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For Obama and GOP leaders, just meeting is a bipartisan accomplishment

President Obama met with GOP leaders at the White House Tuesday. The gathering appeared long enough for little else but pleasantries – though, in the current climate, that's no small thing.

By Staff Writer / November 30, 2010

President Obama talks with Rep. Eric Cantor (R) of Virginia at the conclusion of a meeting with Republican and Democratic congressional leadership in the White House Tuesday. Listening at right are Senate minority leader Mitch McConnell (R) of Kentucky, Sen. Jon Kyl (R) of Arizona, and Senate majority leader Harry Reid (D) of Nevada.

Pete Souza/Newscom



The much anticipated White House meeting between President Obama and bipartisan congressional leaders has finally taken place. The president called it “productive.” Senate Republican leader Mitch McConnell called it “a useful and frank discussion.” Both Mr. Obama and likely new House speaker John Boehner (R) spoke of finding common ground.

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Over the hour, there seemed to be enough time just to air the various topics of concern, starting with the soon-to-expire Bush-era tax cuts and the Strategic Arms Reduction Treaty (START) with Russia that Obama wants ratified before Congress adjourns.

On Topic A, taxes, Obama appointed his Treasury secretary and budget director to negotiate with the congressional Republicans to break through what he called a “logjam” on the issue before the end of the year, when tax rates are scheduled to rise. Republicans want to extend the tax cuts permanently at all levels. The Democrats want to retain only those for families making up to $250,000.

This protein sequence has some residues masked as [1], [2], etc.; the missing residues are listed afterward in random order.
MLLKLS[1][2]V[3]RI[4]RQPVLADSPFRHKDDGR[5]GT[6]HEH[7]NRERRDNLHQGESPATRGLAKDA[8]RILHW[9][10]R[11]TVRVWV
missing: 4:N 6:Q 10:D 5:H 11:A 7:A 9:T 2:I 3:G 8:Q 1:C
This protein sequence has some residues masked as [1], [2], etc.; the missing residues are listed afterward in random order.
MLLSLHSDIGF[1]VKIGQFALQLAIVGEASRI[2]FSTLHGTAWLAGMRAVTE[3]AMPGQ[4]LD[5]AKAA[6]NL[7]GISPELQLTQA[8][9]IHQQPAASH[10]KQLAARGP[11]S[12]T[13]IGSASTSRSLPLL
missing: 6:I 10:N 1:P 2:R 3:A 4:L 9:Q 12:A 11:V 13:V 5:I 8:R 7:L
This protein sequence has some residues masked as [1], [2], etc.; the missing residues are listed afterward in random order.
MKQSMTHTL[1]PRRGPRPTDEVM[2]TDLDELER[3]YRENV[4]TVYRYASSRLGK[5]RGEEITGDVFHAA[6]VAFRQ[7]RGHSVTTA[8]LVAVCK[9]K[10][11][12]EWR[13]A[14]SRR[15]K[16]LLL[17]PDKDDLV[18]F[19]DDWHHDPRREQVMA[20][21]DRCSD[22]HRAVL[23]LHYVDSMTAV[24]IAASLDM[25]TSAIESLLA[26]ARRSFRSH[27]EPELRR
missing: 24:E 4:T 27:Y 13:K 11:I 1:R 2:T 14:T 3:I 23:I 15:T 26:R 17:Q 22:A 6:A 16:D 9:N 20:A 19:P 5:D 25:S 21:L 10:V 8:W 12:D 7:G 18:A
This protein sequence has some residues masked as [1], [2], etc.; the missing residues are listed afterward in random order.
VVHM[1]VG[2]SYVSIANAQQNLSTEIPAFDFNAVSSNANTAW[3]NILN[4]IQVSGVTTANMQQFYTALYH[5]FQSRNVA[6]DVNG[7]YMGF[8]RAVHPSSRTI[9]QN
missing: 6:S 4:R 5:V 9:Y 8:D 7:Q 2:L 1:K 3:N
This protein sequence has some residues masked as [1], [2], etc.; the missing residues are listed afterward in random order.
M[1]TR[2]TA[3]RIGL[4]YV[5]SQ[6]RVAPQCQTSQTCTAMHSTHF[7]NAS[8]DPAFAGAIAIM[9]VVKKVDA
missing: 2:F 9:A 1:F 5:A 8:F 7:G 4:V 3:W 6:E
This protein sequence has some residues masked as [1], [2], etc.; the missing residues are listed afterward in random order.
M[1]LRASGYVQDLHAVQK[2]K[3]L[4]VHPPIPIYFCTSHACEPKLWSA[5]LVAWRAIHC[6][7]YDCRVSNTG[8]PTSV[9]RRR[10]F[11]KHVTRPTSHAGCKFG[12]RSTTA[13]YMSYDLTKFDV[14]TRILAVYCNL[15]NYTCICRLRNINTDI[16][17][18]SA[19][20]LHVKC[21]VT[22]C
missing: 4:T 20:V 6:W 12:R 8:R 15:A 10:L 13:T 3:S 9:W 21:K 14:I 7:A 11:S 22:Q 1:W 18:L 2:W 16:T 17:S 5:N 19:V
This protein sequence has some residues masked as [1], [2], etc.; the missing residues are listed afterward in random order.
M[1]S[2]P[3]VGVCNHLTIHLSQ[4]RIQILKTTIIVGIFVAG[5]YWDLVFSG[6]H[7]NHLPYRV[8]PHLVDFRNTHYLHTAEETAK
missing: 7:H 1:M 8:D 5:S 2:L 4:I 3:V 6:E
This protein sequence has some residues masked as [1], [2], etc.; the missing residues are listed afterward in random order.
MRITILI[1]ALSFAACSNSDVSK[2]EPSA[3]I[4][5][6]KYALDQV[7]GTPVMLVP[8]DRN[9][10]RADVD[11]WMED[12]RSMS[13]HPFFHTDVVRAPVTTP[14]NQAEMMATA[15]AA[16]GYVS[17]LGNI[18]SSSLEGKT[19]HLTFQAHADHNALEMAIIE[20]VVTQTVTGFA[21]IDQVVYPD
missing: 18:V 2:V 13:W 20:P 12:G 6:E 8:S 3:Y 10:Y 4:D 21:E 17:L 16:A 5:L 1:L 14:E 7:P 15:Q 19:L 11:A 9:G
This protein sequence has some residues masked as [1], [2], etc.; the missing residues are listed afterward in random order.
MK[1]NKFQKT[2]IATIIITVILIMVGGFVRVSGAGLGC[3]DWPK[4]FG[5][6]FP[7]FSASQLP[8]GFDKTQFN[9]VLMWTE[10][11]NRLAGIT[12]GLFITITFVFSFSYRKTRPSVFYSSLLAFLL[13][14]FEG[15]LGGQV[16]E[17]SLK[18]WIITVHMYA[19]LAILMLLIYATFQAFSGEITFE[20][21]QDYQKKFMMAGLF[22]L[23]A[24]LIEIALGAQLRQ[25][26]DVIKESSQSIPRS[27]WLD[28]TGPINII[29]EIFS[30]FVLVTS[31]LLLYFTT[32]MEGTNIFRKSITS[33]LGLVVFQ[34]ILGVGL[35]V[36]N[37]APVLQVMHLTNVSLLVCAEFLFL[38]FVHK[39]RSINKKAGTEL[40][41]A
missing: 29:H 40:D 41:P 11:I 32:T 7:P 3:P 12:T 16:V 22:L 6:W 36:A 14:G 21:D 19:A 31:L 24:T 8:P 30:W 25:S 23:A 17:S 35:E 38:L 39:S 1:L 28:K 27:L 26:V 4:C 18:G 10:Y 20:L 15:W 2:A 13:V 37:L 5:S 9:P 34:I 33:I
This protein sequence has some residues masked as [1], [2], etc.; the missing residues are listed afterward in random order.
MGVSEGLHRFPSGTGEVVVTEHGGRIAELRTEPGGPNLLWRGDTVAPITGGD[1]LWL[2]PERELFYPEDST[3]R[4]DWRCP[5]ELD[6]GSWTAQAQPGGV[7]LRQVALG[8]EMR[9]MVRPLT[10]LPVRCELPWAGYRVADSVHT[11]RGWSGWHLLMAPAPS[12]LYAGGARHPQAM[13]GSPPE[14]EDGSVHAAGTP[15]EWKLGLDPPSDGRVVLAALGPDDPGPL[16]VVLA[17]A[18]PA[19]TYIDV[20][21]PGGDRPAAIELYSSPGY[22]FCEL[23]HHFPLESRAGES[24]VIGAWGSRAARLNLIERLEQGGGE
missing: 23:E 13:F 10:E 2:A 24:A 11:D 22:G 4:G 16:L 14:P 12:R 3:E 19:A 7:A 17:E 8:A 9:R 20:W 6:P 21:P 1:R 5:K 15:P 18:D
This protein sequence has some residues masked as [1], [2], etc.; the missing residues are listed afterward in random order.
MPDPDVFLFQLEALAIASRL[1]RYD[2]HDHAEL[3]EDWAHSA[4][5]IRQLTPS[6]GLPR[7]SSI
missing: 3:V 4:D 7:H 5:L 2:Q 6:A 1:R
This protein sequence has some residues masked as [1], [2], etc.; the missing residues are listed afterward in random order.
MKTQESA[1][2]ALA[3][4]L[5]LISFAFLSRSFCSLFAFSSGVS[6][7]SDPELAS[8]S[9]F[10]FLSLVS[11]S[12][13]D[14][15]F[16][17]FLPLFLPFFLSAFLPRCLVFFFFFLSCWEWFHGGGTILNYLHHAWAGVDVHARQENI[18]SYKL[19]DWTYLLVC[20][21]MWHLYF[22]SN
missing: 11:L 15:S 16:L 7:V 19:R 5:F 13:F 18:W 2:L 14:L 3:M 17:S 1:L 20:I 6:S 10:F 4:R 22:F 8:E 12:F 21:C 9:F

“There was broad agreement that we need to work to get that resolved before the end of the year,” Obama said. But, he added, “there's still differences about how to get there.”

On the START treaty, which needs to be ratified by the Senate to go into effect, Obama has faced a significant GOP roadblock, which continued into Tuesday’s meeting. Senator McConnell argued afterward that other matters needed to be settled first, including the tax issue and funding to keep the federal government operational. He said all 42 Senate Republicans agreed they could consider the treaty “if there’s time left” after addressing the other issues.

If the START debate is pushed into the new Congress, Obama will need more Republican votes than he would now, since the Democrats lost six Senate seats in the midterms.

No cocktails and dinner, please


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